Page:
From One Hundred Thousand Genomes in the United Kingdom to Millions of Genomes in the United States: What Lessons Can we Learn?
In recent years, the United Kingdom (UK) has made a major commitment to developing a large scale population cohort study (100,000 genome project), linking high quality genomic sequence data to electronic health record information for the purposes of scientific discovery and clinical care improvement. The plan is for this project to continue well into the Read More >Posted on by
As you celebrate Thanksgiving with your family this November, remember that this special day is also National Family Health History Day. Family health history is important to your health and can help you detect unique disease risks and manage them before becoming sick, or find the right diagnosis and treatments when you have a certain Read More >Posted on by
Just 4 years ago, one of us (MJK) co-chaired the Familial Hypercholesterolemia (FH) Foundation’s first FH Global Summit: Awareness to Action held in Annapolis, Maryland. The Summit brought together people from academia, government, the private sector, clinicians, as well as patients with the ambitious goals of raising awareness of FH, identifying key knowledge gaps, and Read More >Posted on by
In September 2016, the Cancer Moonshot Blue Ribbon Panel delivered a report with 10 ambitious recommendations to shape cancer research for the next five years. One recommendation is to “expand use of proven prevention and early detection strategies.” [PDF 199 KB] There is a lot we can do to prevent cancer now— even with no Read More >Posted on by
In a recent post, I reviewed the progress of genomics in public health over the past two decades and pondered on the lingering skepticism about genomics in the public health community. I propose that this skepticism is driven, at least in part, by 5 common misconceptions about the role of genomics in public health. In Read More >Posted on by
In 1996, a working group from the Centers for Disease Control and Prevention published an article in the American Journal of Public Health entitled: “From Genes to Public Health: Applications of Genetic Technology in Disease Prevention.” The agency-wide group assessed the implications of the Human Genome Project and related technologies for public health and disease Read More >Posted on by
On June 6-7, 2016, I had the honor of participating in the “Precision Public Health” summit hosted by the Gates Foundation and the White House Office of Science and Technology at the University of California in San Francisco. The summit focused on developing a global “precision” agenda to improve health and prevent death and disease Read More >Posted on by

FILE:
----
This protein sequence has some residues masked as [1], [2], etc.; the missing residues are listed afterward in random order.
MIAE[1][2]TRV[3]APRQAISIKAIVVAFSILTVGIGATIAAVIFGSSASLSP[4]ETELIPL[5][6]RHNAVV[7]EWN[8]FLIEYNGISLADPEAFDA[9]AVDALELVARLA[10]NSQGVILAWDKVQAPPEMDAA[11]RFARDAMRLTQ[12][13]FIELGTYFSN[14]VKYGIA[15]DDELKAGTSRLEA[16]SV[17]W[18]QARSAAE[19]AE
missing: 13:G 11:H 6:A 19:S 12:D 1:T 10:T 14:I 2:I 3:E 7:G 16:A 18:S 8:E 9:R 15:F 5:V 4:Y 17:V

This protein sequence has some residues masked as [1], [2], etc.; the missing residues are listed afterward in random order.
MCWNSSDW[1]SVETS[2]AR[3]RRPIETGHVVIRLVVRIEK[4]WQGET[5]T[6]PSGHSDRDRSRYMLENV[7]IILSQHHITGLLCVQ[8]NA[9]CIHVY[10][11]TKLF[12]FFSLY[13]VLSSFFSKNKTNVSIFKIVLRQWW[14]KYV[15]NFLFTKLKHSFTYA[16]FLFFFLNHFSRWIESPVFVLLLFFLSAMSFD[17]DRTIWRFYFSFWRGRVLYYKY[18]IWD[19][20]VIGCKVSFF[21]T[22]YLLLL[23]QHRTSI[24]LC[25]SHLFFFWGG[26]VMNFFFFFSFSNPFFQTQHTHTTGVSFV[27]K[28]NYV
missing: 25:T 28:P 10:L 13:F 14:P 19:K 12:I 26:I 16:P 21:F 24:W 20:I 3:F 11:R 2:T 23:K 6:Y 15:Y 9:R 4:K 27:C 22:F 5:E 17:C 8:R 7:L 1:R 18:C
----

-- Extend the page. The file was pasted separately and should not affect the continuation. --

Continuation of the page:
The Shift From Personalized Medicine to Precision Medicine and Precision Public Health: Words Matter!
Advances in genomics and other ‘omic’ technologies have ushered in a new era variably called “personalized” or “precision” medicine, which takes into account individual genetic and other sources of variability in disease treatment and prevention. In the past decade, we have seen a significant growth in interest and usage of the terms personalized and precision Read More >Posted on by
Does genetic risk information improve healthy behavior? Let’s not throw out the baby with the bath water!
In a recent systematic review with meta-analysis, Hollands et al evaluated the impact of communicating genetic risk information on risk-reducing health behaviors and motivations for behavior change. The authors reviewed 18 studies with 7 behavioral outcomes, including smoking cessation, diet and physical activity. They found no significant effects of communicating DNA based risk estimates on Read More >Posted on by
We have previously blogged about the value (or lack thereof) of direct-to-consumer (DTC) genetic tests in improving health. In a 2011 blog entitled “think before you spit” we cautioned that there was very little evidence that the use of such tests improves health and prevents disease for healthy people in the population. The blog was Read More >Posted on by
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